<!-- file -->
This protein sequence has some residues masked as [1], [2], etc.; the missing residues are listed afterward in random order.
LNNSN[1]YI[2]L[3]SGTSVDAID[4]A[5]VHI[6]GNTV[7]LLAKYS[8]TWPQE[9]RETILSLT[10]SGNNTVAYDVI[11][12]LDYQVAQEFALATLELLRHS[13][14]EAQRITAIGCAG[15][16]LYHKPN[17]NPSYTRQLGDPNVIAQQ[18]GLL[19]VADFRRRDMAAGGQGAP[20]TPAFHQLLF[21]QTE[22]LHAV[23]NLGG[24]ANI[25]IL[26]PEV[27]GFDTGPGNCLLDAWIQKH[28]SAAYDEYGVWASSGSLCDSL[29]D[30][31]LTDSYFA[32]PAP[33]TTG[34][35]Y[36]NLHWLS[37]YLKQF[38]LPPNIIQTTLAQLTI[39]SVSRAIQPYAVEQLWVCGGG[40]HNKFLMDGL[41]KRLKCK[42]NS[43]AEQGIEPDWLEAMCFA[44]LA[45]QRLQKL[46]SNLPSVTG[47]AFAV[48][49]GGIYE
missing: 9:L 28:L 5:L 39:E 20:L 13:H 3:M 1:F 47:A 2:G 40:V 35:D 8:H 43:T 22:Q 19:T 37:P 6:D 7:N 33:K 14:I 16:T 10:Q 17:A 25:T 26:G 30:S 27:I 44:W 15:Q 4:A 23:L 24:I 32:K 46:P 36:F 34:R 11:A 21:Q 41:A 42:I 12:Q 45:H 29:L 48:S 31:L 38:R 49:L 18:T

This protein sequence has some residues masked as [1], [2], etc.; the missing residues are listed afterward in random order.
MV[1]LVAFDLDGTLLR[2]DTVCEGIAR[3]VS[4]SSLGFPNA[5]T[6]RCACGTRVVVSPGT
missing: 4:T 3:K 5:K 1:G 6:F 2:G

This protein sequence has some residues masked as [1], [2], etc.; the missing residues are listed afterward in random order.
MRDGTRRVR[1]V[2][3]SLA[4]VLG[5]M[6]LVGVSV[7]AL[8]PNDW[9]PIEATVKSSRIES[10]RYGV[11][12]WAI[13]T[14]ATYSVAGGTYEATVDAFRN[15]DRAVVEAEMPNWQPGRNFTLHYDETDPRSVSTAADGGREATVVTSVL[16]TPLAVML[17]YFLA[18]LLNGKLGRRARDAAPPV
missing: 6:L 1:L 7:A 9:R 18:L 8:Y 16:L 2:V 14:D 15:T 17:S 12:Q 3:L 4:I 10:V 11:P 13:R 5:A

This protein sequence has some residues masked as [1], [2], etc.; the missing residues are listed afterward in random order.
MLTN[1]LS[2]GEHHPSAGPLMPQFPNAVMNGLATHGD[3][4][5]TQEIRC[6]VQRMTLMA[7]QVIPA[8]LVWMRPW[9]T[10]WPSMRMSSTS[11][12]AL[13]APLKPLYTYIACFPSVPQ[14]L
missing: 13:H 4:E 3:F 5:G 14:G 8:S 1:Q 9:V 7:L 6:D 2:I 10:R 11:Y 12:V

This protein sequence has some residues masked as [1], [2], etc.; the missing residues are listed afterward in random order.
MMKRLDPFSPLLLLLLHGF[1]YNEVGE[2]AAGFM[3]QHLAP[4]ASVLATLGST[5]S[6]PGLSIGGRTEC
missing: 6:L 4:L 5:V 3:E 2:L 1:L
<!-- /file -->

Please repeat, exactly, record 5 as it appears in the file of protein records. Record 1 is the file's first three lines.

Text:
This protein sequence has some residues masked as [1], [2], etc.; the missing residues are listed afterward in random order.
MMKRLDPFSPLLLLLLHGF[1]YNEVGE[2]AAGFM[3]QHLAP[4]ASVLATLGST[5]S[6]PGLSIGGRTEC
missing: 6:L 4:L 5:V 3:E 2:L 1:L